Every Christian was expected to meet minimal requirements in practicing the faith.
Every Christian was expected to be present each week at Mass, the priest’s ritual reenactment of Christ’s sacrifice on the cross.
In this sacrament, God, through the priest’s words of consecration over the bread and wine, makes present Christ’s body and blood. This process was known as transubstantiation.
Every Christian was expected to participate in the sacraments, the most important channels of God’s grace, mediated through the priesthood.
There were seven sacraments: baptism, penance, communion (Eucharist), confirmation, matrimony, extreme unction, and holy orders. The two most important and the only repeated sacraments were penance and communion.
Every Christian was expected to observe basic religious and moral prescriptions and to avoid sins. Normally once a year, before receiving communion at Easter, Christians would confess their sins to a priest as part of the sacrament of penance.
A wide range of collective religious practices was common in late medieval Christianity.
Processions were ritualized local walks for various religious purposes; pilgrimages were journeys to specific sites distinguished in some way for their holiness.
Large numbers of Christians, clergy and laity alike, invested money in practicing their faith, through the endowment of Masses or churches or through the purchase of indulgences or religious art.
Christians practiced their faith through the seven corporal acts of mercy and the seven works of spiritual comfort, which benefited both the practitioner and the recipient. Six of the seven corporal acts of mercy were drawn from the gospel of St. Matthew. These were:
Seven Corporal Acts of Mercy
· Feeding the hungry;
· Giving drink to the thirsty;
· Visiting the sick;
· Clothing the naked;
· Visiting the imprisoned;
· Accommodating the homeless.
· The seventh act was drawn from the apocryphal Book of Tobit regarding burial of the dead.
The seven acts of spiritual comfort were:
From the twelfth century on, more and more lay Christians adopted devotional practices that previously had been the preserve of the cloistered religious.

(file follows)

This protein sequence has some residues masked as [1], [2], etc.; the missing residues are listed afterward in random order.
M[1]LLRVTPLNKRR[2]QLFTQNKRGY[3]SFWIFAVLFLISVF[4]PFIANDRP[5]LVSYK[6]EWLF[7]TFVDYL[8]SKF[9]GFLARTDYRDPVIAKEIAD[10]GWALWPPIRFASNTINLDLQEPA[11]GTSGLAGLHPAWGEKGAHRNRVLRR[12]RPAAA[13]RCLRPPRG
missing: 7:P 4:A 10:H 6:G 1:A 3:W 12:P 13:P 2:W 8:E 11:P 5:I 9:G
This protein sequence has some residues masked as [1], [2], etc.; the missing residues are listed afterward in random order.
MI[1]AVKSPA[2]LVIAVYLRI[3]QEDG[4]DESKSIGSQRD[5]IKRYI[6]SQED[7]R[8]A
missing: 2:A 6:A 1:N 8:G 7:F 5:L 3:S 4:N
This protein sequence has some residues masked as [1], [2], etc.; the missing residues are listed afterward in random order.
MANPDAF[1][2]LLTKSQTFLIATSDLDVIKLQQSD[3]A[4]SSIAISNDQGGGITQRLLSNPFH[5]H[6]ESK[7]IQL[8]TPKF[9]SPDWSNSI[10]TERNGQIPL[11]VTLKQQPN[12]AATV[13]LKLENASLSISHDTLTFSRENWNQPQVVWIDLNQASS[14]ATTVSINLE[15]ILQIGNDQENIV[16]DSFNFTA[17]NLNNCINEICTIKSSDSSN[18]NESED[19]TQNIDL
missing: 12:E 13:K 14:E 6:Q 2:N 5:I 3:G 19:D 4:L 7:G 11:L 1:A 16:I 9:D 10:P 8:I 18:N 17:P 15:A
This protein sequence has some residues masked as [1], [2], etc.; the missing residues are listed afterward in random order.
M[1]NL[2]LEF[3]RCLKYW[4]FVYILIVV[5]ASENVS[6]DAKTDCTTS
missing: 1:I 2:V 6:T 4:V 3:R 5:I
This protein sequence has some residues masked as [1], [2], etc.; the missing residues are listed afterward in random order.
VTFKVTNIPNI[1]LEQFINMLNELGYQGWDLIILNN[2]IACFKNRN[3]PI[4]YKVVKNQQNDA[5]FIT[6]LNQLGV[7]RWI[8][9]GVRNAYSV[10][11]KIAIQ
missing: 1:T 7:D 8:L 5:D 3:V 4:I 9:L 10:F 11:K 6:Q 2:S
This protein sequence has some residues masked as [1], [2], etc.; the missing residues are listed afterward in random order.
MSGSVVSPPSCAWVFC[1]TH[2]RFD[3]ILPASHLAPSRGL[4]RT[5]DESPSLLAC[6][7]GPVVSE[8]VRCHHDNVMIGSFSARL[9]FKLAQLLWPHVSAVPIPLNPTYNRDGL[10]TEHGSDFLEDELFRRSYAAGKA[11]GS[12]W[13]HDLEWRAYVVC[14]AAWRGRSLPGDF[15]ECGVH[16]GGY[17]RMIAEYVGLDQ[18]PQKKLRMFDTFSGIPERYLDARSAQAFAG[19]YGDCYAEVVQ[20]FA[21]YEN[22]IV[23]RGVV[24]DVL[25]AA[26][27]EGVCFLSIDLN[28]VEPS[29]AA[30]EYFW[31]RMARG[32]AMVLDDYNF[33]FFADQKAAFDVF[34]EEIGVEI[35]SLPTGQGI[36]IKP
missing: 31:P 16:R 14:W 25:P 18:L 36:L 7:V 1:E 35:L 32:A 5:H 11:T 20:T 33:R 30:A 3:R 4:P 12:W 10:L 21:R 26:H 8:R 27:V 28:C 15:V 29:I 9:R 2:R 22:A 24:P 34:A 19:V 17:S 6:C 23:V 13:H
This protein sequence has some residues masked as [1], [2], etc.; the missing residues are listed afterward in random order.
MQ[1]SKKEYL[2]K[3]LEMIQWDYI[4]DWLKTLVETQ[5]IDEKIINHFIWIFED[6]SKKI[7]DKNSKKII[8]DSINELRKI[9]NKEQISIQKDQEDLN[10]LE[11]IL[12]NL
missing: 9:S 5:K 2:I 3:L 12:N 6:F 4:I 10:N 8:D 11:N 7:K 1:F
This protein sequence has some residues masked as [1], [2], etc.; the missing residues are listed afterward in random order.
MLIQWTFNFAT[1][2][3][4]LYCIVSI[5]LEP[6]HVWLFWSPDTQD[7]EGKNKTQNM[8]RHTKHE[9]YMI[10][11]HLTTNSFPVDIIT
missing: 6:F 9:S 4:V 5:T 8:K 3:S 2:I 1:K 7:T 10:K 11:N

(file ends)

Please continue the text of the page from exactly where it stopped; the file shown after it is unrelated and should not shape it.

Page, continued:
Books of Hours were prayer books that adapted monastic prayers for lay use. They were the most common type of printed book in Europe in the half century before the Reformation (1470–1520).
A wide range of practices centered on affective identification with Christ’s passion.
Devout men and women made faith their highest priority, engaging in frequent prayer, ascetic routines, acts of Christian charity, and other practices.
Major Trends Leading Up to the Reformation Era
Most of what we just presented portrays a vibrant Christian church thoroughly embedded in the life of European countries. And remember – it was one all-powerful church. And that church was of course the Catholic church. There were no other possible churches.
But there were shifts in perception taking place that made the coming reformation tide possible. More than we can discuss today but I would like to point out a few of them.
The first was a slowly growing set of resentments against the clergy. The term for this was anticlericalism. This came from the common people – the peasants.
Some anticlericalism took the form of complaints about the existence of clerical privileges as such. These privileges included exemption from trial for civil offenses according to the secular law of cities and territories or kingdoms. Clergy could be tried only in ecclesiastical courts.
Like the nobility, the clergy was exempt from paying most royal or civic taxes. The resentment that this situation produced was coupled with resentment over the obligatory taxation that the laity owed to the local church in the form of the tithe. The ill will was exacerbated when economic conditions deteriorated, as, for example, during a crop failure.